^{1}and Dmitrii E. Makarov

^{1,a)}

### Abstract

Motivated by recent experimental efforts to measure the time a molecular system spends in transit between the reactants and the products of a chemical reaction, here we study the properties of the distribution of such transit times for the case of conservative dynamics on a multidimensional energy landscape. Unlike reaction rates, transit times are not invariant with respect to the order parameter (a.k.a. the experimental signal) used to monitor the progress of a chemical reaction. Nevertheless, such order parameter dependence turns out to be relatively weak. Moreover, for several model systems we find that the probability distribution of transit times can be estimated analytically, with reasonable accuracy, by assuming that the order parameter coincides with the direction of the unstable normal mode at the transition state. Although this approximation tends to overestimate the actual mean transit time measured using other order parameters, it yields asymptotically correct long-time behavior of the transit time distribution, which is independent of the order parameter.

This work was supported by the National Science Foundation (Grant No. CHE-0848571) and Robert A. Welch Foundation (Grant No. F-1514). We are indebted to Bill Eaton, Irina Gopich, Graeme Henkelman, Anatoly Kolomeisky, Attila Szabo, Eric Vanden-Eijnden, and Noham Weinberg for many insightful discussions.

I. INTRODUCTION

II. GENERAL THEORY

A. Transit time distribution: Definition and computation

B. Some properties of transit times

III. PROPERTIES OF TRANSIT TIMES IN ONE DIMENSION

A. A flat potential maximizes the mean transit time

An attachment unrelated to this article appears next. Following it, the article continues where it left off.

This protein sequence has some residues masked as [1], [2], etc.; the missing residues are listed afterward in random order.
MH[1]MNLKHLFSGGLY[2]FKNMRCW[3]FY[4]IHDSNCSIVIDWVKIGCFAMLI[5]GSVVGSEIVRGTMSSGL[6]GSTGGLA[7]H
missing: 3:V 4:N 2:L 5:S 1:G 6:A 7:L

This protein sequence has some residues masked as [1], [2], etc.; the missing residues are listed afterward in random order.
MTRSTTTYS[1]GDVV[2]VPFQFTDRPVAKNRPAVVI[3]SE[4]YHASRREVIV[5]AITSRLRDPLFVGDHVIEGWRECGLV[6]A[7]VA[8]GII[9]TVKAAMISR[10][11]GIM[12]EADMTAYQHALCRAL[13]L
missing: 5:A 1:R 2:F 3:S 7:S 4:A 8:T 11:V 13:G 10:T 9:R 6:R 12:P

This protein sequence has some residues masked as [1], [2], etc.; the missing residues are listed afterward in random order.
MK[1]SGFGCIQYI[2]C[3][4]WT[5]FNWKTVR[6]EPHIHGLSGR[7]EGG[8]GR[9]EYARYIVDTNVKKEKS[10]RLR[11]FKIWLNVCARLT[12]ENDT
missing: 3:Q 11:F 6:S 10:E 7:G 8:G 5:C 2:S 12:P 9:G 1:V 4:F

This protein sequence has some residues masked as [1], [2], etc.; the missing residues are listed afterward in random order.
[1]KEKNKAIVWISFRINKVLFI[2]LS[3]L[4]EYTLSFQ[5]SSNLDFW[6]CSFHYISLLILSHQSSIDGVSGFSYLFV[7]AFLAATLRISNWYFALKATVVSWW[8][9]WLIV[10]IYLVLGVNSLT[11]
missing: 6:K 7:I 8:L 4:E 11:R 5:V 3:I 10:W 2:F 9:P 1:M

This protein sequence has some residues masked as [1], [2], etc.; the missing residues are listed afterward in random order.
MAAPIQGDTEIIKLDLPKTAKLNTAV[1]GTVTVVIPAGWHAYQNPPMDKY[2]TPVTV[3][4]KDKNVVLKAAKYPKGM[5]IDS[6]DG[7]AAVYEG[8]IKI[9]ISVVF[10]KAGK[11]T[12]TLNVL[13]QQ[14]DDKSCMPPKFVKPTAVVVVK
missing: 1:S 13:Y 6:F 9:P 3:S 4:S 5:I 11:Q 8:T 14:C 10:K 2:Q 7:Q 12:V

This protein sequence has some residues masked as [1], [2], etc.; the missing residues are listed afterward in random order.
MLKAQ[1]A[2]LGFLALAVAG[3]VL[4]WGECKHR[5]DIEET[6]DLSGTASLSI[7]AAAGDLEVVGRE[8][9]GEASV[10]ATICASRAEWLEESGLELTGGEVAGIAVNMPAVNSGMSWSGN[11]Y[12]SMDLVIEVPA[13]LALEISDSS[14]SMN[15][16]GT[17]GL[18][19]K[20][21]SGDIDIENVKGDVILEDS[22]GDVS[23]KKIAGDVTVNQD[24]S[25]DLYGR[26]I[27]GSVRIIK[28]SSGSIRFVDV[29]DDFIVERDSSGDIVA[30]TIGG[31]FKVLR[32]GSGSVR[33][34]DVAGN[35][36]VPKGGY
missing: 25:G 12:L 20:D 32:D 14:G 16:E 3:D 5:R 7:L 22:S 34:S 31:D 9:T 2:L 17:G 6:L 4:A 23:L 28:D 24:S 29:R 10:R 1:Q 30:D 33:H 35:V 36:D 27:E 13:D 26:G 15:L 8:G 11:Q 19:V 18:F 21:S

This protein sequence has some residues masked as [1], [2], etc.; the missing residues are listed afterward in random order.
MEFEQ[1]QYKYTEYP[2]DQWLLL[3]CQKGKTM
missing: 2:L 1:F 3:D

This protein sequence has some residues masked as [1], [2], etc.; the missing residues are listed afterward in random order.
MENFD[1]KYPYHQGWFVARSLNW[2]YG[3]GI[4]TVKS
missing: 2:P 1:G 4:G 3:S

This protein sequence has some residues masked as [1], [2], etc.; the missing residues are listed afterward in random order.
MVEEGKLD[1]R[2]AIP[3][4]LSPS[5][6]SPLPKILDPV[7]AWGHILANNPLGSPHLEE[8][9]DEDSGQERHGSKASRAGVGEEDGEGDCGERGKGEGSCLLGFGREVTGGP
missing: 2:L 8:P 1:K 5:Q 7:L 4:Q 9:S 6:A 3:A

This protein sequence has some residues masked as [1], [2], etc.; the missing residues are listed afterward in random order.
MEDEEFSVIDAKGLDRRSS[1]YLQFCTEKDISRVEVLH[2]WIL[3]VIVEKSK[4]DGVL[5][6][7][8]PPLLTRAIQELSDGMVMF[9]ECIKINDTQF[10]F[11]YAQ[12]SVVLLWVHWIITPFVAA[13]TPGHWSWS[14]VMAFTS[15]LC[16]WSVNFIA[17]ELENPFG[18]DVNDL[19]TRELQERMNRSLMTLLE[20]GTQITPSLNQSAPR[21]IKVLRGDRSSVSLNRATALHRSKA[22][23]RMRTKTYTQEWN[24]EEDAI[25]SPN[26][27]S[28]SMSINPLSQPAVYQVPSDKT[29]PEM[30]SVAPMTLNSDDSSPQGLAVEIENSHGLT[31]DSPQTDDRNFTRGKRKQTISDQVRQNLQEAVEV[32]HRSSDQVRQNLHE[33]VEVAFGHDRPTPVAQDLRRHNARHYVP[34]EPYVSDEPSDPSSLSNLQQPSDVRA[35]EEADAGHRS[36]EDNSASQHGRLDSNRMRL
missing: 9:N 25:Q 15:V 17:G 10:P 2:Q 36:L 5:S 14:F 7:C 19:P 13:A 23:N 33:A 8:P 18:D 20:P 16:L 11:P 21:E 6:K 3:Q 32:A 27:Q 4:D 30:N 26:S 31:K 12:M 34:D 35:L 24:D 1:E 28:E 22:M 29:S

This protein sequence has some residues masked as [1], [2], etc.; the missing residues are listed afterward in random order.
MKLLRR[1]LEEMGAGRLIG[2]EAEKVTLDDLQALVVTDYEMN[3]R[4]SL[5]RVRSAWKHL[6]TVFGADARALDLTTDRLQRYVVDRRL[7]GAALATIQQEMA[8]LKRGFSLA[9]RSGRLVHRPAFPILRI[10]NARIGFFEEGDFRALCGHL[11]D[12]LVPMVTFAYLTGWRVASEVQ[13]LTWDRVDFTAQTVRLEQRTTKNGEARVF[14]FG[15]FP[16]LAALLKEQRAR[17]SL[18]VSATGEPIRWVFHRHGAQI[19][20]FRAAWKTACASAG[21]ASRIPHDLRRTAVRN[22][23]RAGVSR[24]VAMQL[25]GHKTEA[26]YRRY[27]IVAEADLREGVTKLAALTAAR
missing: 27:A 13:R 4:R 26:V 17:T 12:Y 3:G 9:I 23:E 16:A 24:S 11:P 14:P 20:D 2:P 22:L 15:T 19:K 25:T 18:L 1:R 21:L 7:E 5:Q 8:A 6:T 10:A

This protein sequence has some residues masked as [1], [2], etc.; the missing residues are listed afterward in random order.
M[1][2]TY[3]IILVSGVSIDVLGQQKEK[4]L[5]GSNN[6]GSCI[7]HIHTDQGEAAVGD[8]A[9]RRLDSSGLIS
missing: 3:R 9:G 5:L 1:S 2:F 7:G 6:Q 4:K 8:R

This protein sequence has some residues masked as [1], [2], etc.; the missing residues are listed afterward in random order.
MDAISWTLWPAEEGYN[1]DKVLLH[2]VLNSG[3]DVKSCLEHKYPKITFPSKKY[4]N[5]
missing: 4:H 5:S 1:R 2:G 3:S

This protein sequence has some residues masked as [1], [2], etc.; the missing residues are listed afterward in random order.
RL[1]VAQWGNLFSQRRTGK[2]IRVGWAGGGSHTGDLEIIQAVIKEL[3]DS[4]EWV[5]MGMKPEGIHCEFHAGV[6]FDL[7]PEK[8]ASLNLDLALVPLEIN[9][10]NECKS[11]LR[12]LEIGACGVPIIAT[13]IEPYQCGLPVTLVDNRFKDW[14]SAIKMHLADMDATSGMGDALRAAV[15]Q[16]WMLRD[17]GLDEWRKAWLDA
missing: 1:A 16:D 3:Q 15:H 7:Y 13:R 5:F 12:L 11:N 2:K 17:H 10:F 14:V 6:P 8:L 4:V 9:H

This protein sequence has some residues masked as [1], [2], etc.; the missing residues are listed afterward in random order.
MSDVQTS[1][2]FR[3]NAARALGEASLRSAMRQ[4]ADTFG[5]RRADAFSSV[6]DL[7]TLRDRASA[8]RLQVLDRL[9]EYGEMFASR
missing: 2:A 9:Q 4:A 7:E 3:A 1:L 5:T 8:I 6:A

B. Mean transit time for a parabolic barrier

IV. TRANSIT TIMES FOR KRAMERS’ PROBLEM: THE ZWANZIG–CALDEIRA–LEGGET APPROACH

V. A CASE STUDY: PARABOLIC BARRIER COUPLED TO ONE HARMONIC OSCILLATOR

VI. CONCLUDING REMARKS

### Key Topics

- Normal modes
- 11.0
- Conformational dynamics
- 10.0
- Molecular conformation
- 9.0
- Time measurement
- 7.0
- Statistical properties
- 6.0

## Figures

Left: a long trajectory occasionally enters the transition region T between two basins of attraction, A and B, corresponding to the reactants and products of a chemical reaction. A transition path from A to B enters T from A and exits to B (bold segments of the trajectory). The corresponding transit time is the time interval between the moment the transition region is entered from A and the moment the trajectory finally arrives at B. Right: a reactive trajectory traveling between A and B may recross an intermediate dividing surface located inside the transition region T.

Left: a long trajectory occasionally enters the transition region T between two basins of attraction, A and B, corresponding to the reactants and products of a chemical reaction. A transition path from A to B enters T from A and exits to B (bold segments of the trajectory). The corresponding transit time is the time interval between the moment the transition region is entered from A and the moment the trajectory finally arrives at B. Right: a reactive trajectory traveling between A and B may recross an intermediate dividing surface located inside the transition region T.